This article is about a program named GNOME-Pie. It is an application launcher made for Linux, which represents the programs in the form of circular discs or pies. They surround a central pie that has the name of the category. These individual applications are called slices.
The program is a great eye-candy, but it is also highly productive and fast. Apart from launching applications, it can also be used to perform actions such as Shutdown, or maximizing a window.
Let’s go through the complete features of the program.
GNOME Pie Features
1. Menu Launcher
The representation of the programs is fun and very useful. GNOME-Pie has specific keyboard shortcuts for different categories. When launched, the name of the category appears in the center, surrounded by the programs of that category. You can either launch the menu by clicking or by navigating and entering through the keyboard. It appears and dissolves in a beautiful fading-and-spiral action.
The categories already included in the menu are nifty and more than enough for most of the users. Each category of programs and actions have a different keyboard combination for launching. Below are the categories:
- Alt-Tab: It shows all the programs that are open on your system. As the name suggests, its an alternative for Alt+Tab.
- Application: This category contains all the major apps, which are the web browser, mail reader, text editor, video player, music player, and the photo viewer.
- Bookmarks: It contains the main directories of users, like Downloads, Videos, Documents, etc. and the mounted devices. Everything that you see on the left panel of your file manager.
- Main Menu: It contains the programs and categories as you’d see on your default menu launcher. Categories like Education, Accessories, Development, etc. are available, and so are applications like the web browser and text editor.
- Multimedia: It provides the controls for the media player of the system.
- Session: It enables users to Shutdown, Reboot or Logout of their session.
- Window: It shows window operations namely maximize, minimize, restore, scale, and close.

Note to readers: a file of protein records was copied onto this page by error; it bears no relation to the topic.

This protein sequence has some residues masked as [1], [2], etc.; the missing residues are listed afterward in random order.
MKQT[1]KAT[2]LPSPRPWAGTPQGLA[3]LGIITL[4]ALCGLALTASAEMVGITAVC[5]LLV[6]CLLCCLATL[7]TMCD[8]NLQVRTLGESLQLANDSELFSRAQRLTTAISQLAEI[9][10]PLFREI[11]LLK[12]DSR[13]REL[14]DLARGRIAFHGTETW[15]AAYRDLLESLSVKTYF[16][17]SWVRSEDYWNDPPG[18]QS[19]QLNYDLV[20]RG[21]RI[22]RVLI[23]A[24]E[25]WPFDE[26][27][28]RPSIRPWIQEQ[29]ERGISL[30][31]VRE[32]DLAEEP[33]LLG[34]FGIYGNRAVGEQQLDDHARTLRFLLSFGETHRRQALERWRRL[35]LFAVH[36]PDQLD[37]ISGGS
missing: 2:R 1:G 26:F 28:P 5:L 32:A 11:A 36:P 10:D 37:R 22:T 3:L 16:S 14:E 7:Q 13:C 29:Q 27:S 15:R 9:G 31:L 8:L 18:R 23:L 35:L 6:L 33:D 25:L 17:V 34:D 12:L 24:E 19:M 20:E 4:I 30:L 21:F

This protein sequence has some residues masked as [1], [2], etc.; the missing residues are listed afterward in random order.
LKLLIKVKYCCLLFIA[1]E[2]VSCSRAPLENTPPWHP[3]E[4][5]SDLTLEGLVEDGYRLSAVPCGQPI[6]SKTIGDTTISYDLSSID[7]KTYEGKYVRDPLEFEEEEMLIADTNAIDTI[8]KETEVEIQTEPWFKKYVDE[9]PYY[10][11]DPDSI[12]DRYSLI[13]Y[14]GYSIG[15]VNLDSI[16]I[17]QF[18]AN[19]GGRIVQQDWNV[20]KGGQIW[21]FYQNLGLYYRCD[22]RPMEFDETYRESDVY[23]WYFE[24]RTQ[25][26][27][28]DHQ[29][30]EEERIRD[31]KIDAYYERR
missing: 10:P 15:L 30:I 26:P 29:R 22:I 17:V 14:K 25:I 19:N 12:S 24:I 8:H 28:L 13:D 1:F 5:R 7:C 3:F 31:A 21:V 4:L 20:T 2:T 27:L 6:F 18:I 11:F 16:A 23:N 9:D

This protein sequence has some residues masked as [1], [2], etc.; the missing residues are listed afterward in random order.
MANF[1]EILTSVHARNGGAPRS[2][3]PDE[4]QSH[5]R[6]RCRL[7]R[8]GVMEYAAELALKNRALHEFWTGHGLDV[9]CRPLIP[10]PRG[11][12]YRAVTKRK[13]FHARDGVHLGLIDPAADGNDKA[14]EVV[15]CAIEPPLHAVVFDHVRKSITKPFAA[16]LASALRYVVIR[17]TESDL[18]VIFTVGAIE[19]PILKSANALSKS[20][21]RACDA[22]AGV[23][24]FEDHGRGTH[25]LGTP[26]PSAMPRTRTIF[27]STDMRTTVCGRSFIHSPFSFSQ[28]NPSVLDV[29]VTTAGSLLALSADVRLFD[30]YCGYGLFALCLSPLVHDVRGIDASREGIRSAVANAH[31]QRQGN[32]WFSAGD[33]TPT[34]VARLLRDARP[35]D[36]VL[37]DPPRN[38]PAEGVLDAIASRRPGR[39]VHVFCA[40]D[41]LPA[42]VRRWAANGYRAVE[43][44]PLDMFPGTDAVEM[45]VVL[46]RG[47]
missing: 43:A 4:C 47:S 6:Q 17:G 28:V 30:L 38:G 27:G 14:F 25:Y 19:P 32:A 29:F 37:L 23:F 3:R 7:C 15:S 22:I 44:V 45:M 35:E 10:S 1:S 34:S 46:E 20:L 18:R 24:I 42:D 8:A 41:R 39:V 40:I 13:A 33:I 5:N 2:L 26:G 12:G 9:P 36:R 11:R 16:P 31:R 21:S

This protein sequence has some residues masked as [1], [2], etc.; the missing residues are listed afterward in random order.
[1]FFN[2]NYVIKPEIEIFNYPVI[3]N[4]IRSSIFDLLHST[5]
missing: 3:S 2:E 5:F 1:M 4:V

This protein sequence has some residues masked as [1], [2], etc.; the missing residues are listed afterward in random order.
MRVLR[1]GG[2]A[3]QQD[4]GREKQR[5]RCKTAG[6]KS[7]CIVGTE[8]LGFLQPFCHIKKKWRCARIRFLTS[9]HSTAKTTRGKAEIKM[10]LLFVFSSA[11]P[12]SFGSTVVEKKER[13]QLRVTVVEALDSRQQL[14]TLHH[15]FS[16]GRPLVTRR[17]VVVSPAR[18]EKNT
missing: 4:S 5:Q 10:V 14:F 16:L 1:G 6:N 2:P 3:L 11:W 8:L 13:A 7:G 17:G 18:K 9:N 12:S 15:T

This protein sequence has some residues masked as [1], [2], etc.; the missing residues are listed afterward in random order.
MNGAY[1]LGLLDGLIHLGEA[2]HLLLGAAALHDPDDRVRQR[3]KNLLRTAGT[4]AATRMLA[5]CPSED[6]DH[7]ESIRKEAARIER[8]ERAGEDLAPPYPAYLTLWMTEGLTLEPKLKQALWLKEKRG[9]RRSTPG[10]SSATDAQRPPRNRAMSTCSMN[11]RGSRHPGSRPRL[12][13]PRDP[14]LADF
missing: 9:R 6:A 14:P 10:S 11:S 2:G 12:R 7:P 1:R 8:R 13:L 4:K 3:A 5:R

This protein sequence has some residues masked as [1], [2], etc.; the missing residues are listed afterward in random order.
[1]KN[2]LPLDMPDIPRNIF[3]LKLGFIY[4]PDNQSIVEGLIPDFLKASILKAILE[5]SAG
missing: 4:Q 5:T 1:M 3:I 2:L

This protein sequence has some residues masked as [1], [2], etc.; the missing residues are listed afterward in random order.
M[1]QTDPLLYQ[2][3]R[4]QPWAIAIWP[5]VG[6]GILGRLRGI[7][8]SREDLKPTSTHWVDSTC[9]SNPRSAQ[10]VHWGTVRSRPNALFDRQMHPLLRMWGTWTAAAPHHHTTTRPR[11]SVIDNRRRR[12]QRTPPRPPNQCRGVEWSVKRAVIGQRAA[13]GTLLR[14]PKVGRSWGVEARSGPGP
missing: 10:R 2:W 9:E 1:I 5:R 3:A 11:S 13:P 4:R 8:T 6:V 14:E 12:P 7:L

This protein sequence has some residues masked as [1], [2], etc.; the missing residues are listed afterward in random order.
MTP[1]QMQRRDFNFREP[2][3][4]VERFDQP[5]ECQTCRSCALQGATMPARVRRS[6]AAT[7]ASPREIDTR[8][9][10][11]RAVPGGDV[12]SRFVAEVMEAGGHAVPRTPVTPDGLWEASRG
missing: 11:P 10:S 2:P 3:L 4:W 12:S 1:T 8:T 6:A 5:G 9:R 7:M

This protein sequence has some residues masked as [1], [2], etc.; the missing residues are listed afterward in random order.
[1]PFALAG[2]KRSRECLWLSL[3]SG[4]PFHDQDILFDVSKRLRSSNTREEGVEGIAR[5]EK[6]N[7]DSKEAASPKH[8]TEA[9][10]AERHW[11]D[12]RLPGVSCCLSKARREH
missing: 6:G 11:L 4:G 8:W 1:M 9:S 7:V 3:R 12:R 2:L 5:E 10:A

3. Pie configuration options
For every category, GNOME-Pie provides configuration options that are almost everything that you need. You can change the keyboard shortcut, the arrangement of the pies, make the menu appear at the center of the display, and some more options.
4. General configuration options
The general settings provided are just like the pie configurations that should be adequate for most users. You can change the size of the pies, make GNOME-Pie start on login (which you probably will need to check), and even change the theme.
The themes provided by GNOME-Pie already are of all kinds. You can get a futuristic look or a funky look. Matching themes for some common Linux desktops themes like Adwaita and Numix is provided. Themes matching to the DE of elementary OS and Unity are also included.
GNOME-Pie is available easily for distributions that use DPKG package management. These include Debian and its derivatives like Ubuntu, Linux Mint, etc. For these systems, enter the following commands:
For Debian, Ubuntu, Linux Mint:
sudo add-apt-repository ppa:simonschneegans/testing
sudo apt-get update
sudo apt-get install gnome-pie
Fedora and other distributions:
For other distributions, the program can be installed by compiling from the source. To find instructions, visit this site.
The usage of GNOME-Pie is very simple. Just launch the program after installation and it will appear in the tray with a fancy symbol. To start it automatically during login, just enable the option in GNOME-Pie’s general settings.
GNOME-Pie is an excellent menu launcher which looks great and at the same time is fully functional. Kudos to the developers for including all the tweaks and settings that users will ever need. GNOME-Pie is for those who want something more from their launcher, is powerful, and that also looks groovy.
Let us know what you think about the program in the comments below.